“This issue has been discussed widely for many, many, many years. Of course, the Caribbean countries held the view that the United States should not deport these criminals back to their territories, as they contribute to the criminal class in their particular countries,” he explained.
“It’s an issue that is certainly of long standing.”
Regional Position – No Deportees, Please
In January 2011, Grenadian Prime Minister Tillman Thomas – then CARICOM chairman – said he would continue to appeal to developed countries such as the United States and Britain to reverse the policy of deporting criminals to the Caribbean.
At the time, Mr. Thomas said the practice of deporting those that are convicted of criminal activities after they have completed their incarceration is causing significant hardship for the region.
He voiced a view held around the region: he said the practice of deporting Caribbean criminals to their homelands has led to an increase in crime and in sophistication of crime activity and seriously added pressure on the resources of the police and law enforcement agencies. This is a view supported, in varying degrees, by many in the law enforcement establishment in The Bahamas.
Mr. Thomas promised at the time to ask authorities of the deporting countries for “some assistance towards the development of our capacity to deal with the adaptive/re-entry problems that are endemic to deportees with criminal histories, especially those who were convicted for crimes involving violence and/or the sale of use of narcotics.”
Every year, the United States, the United Kingdom and Canada deport thousands of persons back to the Caribbean after serving jail terms and in 2002 the CARICOM Regional Task Force on Crime and Security had recommended that countries establish offices for the resettlement of deportees.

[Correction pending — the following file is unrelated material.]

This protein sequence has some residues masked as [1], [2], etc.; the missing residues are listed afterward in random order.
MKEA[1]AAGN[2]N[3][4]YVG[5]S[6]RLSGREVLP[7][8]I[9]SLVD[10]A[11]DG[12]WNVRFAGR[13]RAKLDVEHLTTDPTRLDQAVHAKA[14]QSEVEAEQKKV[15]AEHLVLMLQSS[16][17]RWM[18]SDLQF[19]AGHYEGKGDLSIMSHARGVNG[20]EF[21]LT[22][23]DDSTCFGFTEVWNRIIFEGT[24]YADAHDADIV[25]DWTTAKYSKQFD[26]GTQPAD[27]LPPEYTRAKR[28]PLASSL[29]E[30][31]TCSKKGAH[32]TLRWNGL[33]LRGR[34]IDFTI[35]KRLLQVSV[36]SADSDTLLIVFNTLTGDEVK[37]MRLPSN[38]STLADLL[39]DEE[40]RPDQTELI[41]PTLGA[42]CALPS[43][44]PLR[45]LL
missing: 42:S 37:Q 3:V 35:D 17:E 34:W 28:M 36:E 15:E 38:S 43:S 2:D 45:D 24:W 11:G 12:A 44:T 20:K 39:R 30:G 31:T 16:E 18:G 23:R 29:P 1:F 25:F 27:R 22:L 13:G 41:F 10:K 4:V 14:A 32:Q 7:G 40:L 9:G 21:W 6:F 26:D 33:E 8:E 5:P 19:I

Mr. Sears alluded to bilateral discussions with the US on the deportee matter. Those closed-door talks were the subject of communications between the US Embassy in Nassau and the State Department, as evidenced by inter-agency communications leaked by whistleblower WikiLeaks. While some CARICOM countries rejected the offer to participate in exactly such a programme as Thomas described.
The Bahamas did not reject the project, but it is not clear where implementation of the project currently stands.
In 2008, in a memo presumably written by Political/Economics Officer Dr. Paul Jukic, the US Embassy in The Bahamas sent a cable under the title “Bahamas Remains Committed To Deportee Reintegration Programme.”
“Top Bahamian government officials remain committed to implementing IOM’s State Department-funded Deportee Reintegration Pilot Project, voicing no regional reservations or caveats,” the report said. “The Bahamian position indicates that there is no ‘CARICOM consensus’ to decline U.S. aid on deportees.”
“With crime now the single most important domestic political issue, as elsewhere in the Caribbean, the government is clearly unwilling to forego assistance that could help it solve practical problems and maintain law-and-order credentials. Coordination among government agencies, rather than regional sensitivities, remains the main challenge to the project’s quick implementation. Post will continue to urge expeditious attention to starting the program.”
Again, it is not clear what the status of this programme is.
Journal investigations continue.